Of course, the traditional folks in the management agency are sitting back and laughing at their more progressive colleagues. They don’t even have to say “I told you so.”

      Good grief.

      • avatar Louise Kane says:

        JB I think this is a matter of distrust. as others have said, if the state agencies were doing a better job at telling the real story and at shooting down the anti wolf hysteria, they’d be more believable. Instead they seem to fan the flames….I hope its a step in the right direction also but its hard not to think the worst, well when the worst is all they have shown us.

        • avatar JB says:

          Louise:

          George ends his essay:

          “We don’t need more management of wolves and other predators. What we need is to leave them alone. There is simply no reason to “manage” predators.”

          But the proposal won’t use the money to “manage” wolves. It will use it to (a)non-lethal methods to prevent livestock depredation (that’s livestock mgmt.); (b) research, education, outreach (that’s people management–and it’s the stuff posters to this blog continually ask for); and (c) enforcement (that’s people management–and maybe the catch some of the poachers you guys think are behind every tree).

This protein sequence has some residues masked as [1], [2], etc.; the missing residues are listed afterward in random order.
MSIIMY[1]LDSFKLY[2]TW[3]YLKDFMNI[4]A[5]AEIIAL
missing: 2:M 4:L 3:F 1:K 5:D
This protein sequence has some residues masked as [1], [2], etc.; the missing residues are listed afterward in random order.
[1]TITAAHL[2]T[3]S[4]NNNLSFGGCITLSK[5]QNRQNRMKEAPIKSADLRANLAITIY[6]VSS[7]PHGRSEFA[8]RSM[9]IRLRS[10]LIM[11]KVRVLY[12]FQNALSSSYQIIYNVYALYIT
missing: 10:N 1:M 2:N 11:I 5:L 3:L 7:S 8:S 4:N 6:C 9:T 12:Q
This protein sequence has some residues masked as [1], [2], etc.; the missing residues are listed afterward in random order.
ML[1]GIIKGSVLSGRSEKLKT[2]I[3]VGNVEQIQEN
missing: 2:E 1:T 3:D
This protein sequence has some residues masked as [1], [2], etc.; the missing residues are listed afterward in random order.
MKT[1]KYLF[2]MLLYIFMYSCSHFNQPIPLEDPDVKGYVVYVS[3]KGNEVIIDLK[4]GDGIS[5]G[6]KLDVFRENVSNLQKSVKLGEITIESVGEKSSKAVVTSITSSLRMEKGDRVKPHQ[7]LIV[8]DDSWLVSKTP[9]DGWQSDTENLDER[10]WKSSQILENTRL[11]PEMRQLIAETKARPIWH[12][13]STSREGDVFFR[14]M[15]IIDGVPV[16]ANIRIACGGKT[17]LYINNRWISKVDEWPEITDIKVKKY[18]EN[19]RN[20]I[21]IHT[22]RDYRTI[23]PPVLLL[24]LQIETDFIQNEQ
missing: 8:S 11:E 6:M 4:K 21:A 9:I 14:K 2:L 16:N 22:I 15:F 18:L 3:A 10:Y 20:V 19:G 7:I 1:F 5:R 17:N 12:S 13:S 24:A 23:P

Seems to me that MFWP just extended an olive branch to the community of people who support wolves, and George would have us slap the branch from their hand.

          • avatar Nancy says:

            Is it an olive branch JB or is the state realizing that “management” $$ was best left up to the feds?

            Click on the weekly report for the last week in April:

            http://fwp.mt.gov/fishAndWildlife/management/wolf/wolfWeekly2014.html

            4 months into the year (calving months) and wolf predation is hardly noticeable. Possible ranchers are starting to take some responsibility here, looking at raising livestock as an actual business and not a state funded day care for America’s beef?